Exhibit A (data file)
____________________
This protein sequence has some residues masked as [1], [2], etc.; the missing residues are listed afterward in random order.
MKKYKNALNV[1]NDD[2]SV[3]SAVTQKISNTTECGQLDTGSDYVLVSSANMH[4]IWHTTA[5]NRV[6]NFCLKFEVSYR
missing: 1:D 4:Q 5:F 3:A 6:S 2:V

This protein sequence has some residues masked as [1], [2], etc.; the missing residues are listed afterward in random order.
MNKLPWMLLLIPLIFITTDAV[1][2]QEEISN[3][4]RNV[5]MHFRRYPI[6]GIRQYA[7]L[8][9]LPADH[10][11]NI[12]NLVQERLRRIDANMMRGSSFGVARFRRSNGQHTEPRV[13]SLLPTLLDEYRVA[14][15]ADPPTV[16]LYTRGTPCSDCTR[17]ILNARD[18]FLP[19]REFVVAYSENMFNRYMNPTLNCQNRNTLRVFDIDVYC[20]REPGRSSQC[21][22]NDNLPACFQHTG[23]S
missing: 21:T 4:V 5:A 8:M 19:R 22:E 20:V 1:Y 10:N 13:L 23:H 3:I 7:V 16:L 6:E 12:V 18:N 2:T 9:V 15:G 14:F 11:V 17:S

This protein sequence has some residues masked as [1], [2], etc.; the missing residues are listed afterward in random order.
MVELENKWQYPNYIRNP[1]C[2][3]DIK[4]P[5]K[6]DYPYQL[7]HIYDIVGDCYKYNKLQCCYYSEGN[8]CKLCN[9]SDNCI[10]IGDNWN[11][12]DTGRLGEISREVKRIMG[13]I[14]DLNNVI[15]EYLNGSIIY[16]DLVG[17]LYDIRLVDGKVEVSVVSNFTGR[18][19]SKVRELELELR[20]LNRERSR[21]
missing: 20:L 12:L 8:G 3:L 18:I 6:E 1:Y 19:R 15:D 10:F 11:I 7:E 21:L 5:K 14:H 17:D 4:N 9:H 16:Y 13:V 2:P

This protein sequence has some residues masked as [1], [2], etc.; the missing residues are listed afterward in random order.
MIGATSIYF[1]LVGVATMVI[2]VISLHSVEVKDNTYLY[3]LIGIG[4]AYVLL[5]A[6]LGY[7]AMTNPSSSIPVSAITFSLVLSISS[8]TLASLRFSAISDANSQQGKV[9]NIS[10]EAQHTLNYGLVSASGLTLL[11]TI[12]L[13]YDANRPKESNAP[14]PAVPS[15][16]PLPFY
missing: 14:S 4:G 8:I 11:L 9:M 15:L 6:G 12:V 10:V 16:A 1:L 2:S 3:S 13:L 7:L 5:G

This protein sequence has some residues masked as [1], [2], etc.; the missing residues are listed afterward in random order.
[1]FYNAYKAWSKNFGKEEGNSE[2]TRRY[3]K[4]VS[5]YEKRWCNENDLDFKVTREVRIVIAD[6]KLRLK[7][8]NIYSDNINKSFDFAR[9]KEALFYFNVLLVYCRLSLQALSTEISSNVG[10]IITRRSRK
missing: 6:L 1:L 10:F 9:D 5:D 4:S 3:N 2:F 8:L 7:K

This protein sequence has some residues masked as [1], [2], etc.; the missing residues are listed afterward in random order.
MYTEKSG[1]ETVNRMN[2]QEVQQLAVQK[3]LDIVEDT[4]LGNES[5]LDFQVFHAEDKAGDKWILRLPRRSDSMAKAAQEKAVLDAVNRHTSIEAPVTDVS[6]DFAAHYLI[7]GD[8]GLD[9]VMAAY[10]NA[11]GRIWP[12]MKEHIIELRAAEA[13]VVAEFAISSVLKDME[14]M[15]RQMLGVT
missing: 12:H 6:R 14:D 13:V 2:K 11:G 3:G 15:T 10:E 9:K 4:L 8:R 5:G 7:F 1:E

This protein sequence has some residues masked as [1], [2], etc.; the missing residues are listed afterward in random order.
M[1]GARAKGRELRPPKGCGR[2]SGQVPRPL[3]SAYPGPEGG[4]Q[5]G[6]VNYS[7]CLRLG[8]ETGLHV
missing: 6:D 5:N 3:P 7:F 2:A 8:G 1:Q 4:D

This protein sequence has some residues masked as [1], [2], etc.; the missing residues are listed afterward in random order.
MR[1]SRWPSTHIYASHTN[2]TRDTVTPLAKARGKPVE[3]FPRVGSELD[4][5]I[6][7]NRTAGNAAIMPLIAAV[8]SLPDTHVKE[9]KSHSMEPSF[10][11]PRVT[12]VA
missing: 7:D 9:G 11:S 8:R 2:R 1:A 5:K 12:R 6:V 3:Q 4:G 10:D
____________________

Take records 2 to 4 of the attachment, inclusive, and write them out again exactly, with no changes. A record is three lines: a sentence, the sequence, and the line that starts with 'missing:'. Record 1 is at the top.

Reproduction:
This protein sequence has some residues masked as [1], [2], etc.; the missing residues are listed afterward in random order.
MNKLPWMLLLIPLIFITTDAV[1][2]QEEISN[3][4]RNV[5]MHFRRYPI[6]GIRQYA[7]L[8][9]LPADH[10][11]NI[12]NLVQERLRRIDANMMRGSSFGVARFRRSNGQHTEPRV[13]SLLPTLLDEYRVA[14][15]ADPPTV[16]LYTRGTPCSDCTR[17]ILNARD[18]FLP[19]REFVVAYSENMFNRYMNPTLNCQNRNTLRVFDIDVYC[20]REPGRSSQC[21][22]NDNLPACFQHTG[23]S
missing: 21:T 4:V 5:A 8:M 19:R 22:E 20:V 1:Y 10:N 13:L 23:H 3:I 7:V 16:L 6:E 12:V 18:N 2:T 9:V 15:G 14:F 11:V 17:S

This protein sequence has some residues masked as [1], [2], etc.; the missing residues are listed afterward in random order.
MVELENKWQYPNYIRNP[1]C[2][3]DIK[4]P[5]K[6]DYPYQL[7]HIYDIVGDCYKYNKLQCCYYSEGN[8]CKLCN[9]SDNCI[10]IGDNWN[11][12]DTGRLGEISREVKRIMG[13]I[14]DLNNVI[15]EYLNGSIIY[16]DLVG[17]LYDIRLVDGKVEVSVVSNFTGR[18][19]SKVRELELELR[20]LNRERSR[21]
missing: 20:L 12:L 8:G 3:L 18:I 6:E 1:Y 19:R 15:D 10:F 11:I 7:E 21:L 5:K 14:H 17:D 4:N 9:H 16:Y 13:V 2:P

This protein sequence has some residues masked as [1], [2], etc.; the missing residues are listed afterward in random order.
MIGATSIYF[1]LVGVATMVI[2]VISLHSVEVKDNTYLY[3]LIGIG[4]AYVLL[5]A[6]LGY[7]AMTNPSSSIPVSAITFSLVLSISS[8]TLASLRFSAISDANSQQGKV[9]NIS[10]EAQHTLNYGLVSASGLTLL[11]TI[12]L[13]YDANRPKESNAP[14]PAVPS[15][16]PLPFY
missing: 14:S 4:G 8:I 11:L 9:M 15:L 6:G 12:V 10:V 16:A 1:L 2:S 3:S 13:L 7:L 5:G